Fog, smog, and smoke, their impact on us is determined by an invisible presence in our atmosphere.
In the troposphere, the layer of our atmosphere closest to the surface & where most of our weather takes place, temperature decreases the higher you go. This trend sometimes flips with warmer air above cooler air to create a stable layer of the atmosphere called an inversion. Air is no longer able to freely move throughout the troposphere as this inversion acts like a lid and traps everything below it.
Let’s do a quick demonstration.
As a fluid, both water and air behave similarly so in this experiment we can use water-which I’ve color coded. Yellow for warm. Blue for cold. Take a tube and slowly pour the ice cold blue water to the bottom of the colored warm water and watch what happens.
Each layer stays separate, stagnant as the less dense warm water sits on top of the denser cold water! This is what happens when we’re under an inversion as the cooler air at the surface, with all the pollutants, smoke, and fog is unable to mix throughout the atmosphere- all because of a change in temperature with height!
In extreme cases, especially out west, you can actually see this normally invisible inversion layer as the dividing line between a dense cloud of smog with cleaner, clearer skies above. Here in the Lowcountry, with much less traffic, smoke is the bigger issue with forest fires sometimes causing a haze over the area. Officials in charge of controlled blazes know all too well of this possibility, so they make sure to manage a burn with inversions in mind.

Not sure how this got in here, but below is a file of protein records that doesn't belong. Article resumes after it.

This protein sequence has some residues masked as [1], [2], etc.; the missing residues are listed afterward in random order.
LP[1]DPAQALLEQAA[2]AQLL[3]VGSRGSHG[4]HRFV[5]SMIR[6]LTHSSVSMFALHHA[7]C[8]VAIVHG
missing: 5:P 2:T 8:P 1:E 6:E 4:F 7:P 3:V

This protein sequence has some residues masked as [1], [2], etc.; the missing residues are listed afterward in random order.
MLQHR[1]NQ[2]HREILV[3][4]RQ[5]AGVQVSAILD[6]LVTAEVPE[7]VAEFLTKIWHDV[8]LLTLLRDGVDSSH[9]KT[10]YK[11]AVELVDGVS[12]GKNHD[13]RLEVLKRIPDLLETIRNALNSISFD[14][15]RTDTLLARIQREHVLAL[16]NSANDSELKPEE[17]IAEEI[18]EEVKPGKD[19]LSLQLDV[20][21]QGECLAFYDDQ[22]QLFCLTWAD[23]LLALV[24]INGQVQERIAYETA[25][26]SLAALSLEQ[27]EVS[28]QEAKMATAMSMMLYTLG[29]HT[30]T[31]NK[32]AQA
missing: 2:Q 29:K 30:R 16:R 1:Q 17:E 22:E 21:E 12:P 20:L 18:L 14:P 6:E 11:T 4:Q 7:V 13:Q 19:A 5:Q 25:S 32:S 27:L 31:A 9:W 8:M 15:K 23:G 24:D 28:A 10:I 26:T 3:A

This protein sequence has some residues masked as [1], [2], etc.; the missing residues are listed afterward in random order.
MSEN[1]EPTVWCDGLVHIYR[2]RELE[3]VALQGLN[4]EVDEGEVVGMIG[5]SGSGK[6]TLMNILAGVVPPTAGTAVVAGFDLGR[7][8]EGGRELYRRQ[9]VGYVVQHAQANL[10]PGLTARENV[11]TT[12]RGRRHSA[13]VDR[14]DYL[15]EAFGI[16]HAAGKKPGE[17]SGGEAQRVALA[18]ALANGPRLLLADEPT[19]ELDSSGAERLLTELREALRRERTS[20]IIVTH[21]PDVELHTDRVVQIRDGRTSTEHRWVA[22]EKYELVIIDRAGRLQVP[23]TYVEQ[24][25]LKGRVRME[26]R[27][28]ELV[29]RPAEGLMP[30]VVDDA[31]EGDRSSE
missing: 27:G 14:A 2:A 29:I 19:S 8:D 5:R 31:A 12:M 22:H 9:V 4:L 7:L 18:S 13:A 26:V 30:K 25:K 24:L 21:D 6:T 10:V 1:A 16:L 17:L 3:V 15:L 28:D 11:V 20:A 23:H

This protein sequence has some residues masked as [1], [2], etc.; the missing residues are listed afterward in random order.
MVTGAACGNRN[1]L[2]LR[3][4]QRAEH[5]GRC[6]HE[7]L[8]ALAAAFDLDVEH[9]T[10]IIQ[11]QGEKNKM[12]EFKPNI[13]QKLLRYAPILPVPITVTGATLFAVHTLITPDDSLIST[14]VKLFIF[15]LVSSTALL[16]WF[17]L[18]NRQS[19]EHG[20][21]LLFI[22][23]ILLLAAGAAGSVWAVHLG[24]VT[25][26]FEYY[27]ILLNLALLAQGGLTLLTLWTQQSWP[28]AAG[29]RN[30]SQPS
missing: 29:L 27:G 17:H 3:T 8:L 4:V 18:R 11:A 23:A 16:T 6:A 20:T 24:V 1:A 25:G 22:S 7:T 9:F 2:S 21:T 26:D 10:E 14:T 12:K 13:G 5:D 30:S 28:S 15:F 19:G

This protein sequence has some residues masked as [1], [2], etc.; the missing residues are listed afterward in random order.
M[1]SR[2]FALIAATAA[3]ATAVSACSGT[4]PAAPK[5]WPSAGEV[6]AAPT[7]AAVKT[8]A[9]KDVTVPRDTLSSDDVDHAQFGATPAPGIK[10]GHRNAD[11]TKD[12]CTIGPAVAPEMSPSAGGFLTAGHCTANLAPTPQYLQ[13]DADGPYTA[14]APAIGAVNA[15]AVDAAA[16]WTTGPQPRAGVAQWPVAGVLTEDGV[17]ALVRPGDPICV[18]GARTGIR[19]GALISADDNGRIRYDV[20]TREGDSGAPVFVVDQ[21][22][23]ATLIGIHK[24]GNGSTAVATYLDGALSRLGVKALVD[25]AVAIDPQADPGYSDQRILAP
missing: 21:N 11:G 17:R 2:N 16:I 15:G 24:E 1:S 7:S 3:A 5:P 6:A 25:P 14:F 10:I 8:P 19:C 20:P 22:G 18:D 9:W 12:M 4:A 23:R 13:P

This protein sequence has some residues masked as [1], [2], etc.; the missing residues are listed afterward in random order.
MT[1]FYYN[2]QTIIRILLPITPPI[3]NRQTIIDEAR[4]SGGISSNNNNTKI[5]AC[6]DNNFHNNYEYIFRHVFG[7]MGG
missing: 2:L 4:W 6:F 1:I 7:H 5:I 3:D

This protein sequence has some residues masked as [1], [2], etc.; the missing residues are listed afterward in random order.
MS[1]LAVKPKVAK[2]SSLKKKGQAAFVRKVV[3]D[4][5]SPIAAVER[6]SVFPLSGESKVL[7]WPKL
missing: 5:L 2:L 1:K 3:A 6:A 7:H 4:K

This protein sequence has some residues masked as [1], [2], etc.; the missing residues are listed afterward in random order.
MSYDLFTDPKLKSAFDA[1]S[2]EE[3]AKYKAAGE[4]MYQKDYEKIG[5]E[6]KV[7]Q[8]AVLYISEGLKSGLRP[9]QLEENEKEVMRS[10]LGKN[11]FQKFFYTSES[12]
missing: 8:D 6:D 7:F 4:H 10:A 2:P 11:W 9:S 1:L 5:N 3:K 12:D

Sean Bowers, a Clemson forestry and wildlife extension agent, explains,
“If we did have an inversion layer we’d take a little more care to mop up, keep any of these hot spots out. It’s important to keep that smoke going up and away so it doesn’t interfere with driver’s visibility or road safety.”
Timing a burn is everything as every day a temperature inversion begins to form around sundown as the ground cools while the air above remains warmer.
This nighttime inversion lasts for only a few hours after sunrise as the sun warms the surface- eroding that temperature inversion and the fog that sometimes stays locked under it.
We can see that beginning to happen in our experiment as the cool water warms. That’s the slow way to get rid of an inversion, there’s another way that’s a lot quicker. Manually mixing it as winds pick up or a weather system approaches.
Understanding when and how long these inversions will last is incredibly important for making air quality forecasts, as well as predicting whether or not severe weather will occur. But that’s a story for another time.
Storm Team 2 Meteorologist David Dickson